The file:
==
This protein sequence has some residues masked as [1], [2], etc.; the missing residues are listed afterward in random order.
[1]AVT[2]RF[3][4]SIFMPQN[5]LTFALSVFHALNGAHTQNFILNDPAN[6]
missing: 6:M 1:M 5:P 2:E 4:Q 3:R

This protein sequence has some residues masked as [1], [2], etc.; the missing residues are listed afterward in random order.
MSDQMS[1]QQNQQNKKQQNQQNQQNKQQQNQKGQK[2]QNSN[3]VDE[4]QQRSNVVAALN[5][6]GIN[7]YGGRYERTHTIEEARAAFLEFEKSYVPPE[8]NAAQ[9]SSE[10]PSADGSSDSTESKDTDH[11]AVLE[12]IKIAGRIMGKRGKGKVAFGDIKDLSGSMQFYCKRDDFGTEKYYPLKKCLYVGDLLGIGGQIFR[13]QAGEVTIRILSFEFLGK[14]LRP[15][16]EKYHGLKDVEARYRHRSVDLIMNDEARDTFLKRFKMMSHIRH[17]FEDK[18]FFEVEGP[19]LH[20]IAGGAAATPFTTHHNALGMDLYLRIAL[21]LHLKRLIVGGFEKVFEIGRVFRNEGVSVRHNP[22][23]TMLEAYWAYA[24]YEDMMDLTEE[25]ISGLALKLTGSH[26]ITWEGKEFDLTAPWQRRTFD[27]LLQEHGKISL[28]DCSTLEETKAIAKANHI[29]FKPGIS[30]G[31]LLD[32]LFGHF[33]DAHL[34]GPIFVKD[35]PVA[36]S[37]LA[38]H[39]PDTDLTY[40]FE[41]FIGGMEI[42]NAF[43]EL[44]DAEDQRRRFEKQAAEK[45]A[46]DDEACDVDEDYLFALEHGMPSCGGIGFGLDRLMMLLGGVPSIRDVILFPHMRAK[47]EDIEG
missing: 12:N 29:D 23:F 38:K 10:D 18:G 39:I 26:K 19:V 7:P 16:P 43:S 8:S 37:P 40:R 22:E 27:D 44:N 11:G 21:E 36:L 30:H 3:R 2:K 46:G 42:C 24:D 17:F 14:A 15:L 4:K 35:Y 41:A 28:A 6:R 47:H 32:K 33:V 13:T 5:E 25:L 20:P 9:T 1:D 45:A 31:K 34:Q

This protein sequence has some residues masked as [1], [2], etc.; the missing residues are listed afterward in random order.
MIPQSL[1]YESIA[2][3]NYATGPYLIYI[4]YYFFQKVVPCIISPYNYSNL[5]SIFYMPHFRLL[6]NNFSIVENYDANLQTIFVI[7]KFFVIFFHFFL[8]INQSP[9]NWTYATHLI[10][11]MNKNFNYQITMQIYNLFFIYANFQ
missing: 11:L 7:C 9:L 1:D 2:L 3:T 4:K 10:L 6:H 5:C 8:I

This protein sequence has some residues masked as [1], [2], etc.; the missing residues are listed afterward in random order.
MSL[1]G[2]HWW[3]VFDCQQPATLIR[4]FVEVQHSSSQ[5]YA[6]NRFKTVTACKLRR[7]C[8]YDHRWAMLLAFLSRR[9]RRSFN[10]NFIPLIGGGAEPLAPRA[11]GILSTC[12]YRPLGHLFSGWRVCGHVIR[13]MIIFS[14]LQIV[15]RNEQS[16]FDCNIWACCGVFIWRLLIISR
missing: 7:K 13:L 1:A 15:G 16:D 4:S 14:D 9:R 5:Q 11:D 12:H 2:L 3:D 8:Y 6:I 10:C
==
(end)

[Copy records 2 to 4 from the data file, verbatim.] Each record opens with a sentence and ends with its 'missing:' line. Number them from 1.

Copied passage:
This protein sequence has some residues masked as [1], [2], etc.; the missing residues are listed afterward in random order.
MSDQMS[1]QQNQQNKKQQNQQNQQNKQQQNQKGQK[2]QNSN[3]VDE[4]QQRSNVVAALN[5][6]GIN[7]YGGRYERTHTIEEARAAFLEFEKSYVPPE[8]NAAQ[9]SSE[10]PSADGSSDSTESKDTDH[11]AVLE[12]IKIAGRIMGKRGKGKVAFGDIKDLSGSMQFYCKRDDFGTEKYYPLKKCLYVGDLLGIGGQIFR[13]QAGEVTIRILSFEFLGK[14]LRP[15][16]EKYHGLKDVEARYRHRSVDLIMNDEARDTFLKRFKMMSHIRH[17]FEDK[18]FFEVEGP[19]LH[20]IAGGAAATPFTTHHNALGMDLYLRIAL[21]LHLKRLIVGGFEKVFEIGRVFRNEGVSVRHNP[22][23]TMLEAYWAYA[24]YEDMMDLTEE[25]ISGLALKLTGSH[26]ITWEGKEFDLTAPWQRRTFD[27]LLQEHGKISL[28]DCSTLEETKAIAKANHI[29]FKPGIS[30]G[31]LLD[32]LFGHF[33]DAHL[34]GPIFVKD[35]PVA[36]S[37]LA[38]H[39]PDTDLTY[40]FE[41]FIGGMEI[42]NAF[43]EL[44]DAEDQRRRFEKQAAEK[45]A[46]DDEACDVDEDYLFALEHGMPSCGGIGFGLDRLMMLLGGVPSIRDVILFPHMRAK[47]EDIEG
missing: 12:N 29:D 23:F 38:K 10:D 18:G 39:I 26:K 19:V 7:P 16:P 43:S 8:S 37:P 40:R 22:E 27:D 44:N 11:G 21:E 36:L 30:H 3:R 2:K 46:G 42:C 24:D 17:F 14:A 15:L 4:K 35:Y 41:A 28:A 6:R 47:H 32:K 33:V 13:T 5:E 25:L 20:P 9:T 1:D 45:A 31:K 34:Q

This protein sequence has some residues masked as [1], [2], etc.; the missing residues are listed afterward in random order.
MIPQSL[1]YESIA[2][3]NYATGPYLIYI[4]YYFFQKVVPCIISPYNYSNL[5]SIFYMPHFRLL[6]NNFSIVENYDANLQTIFVI[7]KFFVIFFHFFL[8]INQSP[9]NWTYATHLI[10][11]MNKNFNYQITMQIYNLFFIYANFQ
missing: 11:L 7:C 9:L 1:D 2:L 3:T 4:K 10:L 6:H 5:C 8:I

This protein sequence has some residues masked as [1], [2], etc.; the missing residues are listed afterward in random order.
MSL[1]G[2]HWW[3]VFDCQQPATLIR[4]FVEVQHSSSQ[5]YA[6]NRFKTVTACKLRR[7]C[8]YDHRWAMLLAFLSRR[9]RRSFN[10]NFIPLIGGGAEPLAPRA[11]GILSTC[12]YRPLGHLFSGWRVCGHVIR[13]MIIFS[14]LQIV[15]RNEQS[16]FDCNIWACCGVFIWRLLIISR
missing: 7:K 13:L 1:A 15:G 16:D 4:S 14:D 9:R 5:Q 11:D 12:H 2:L 3:D 8:Y 6:I 10:C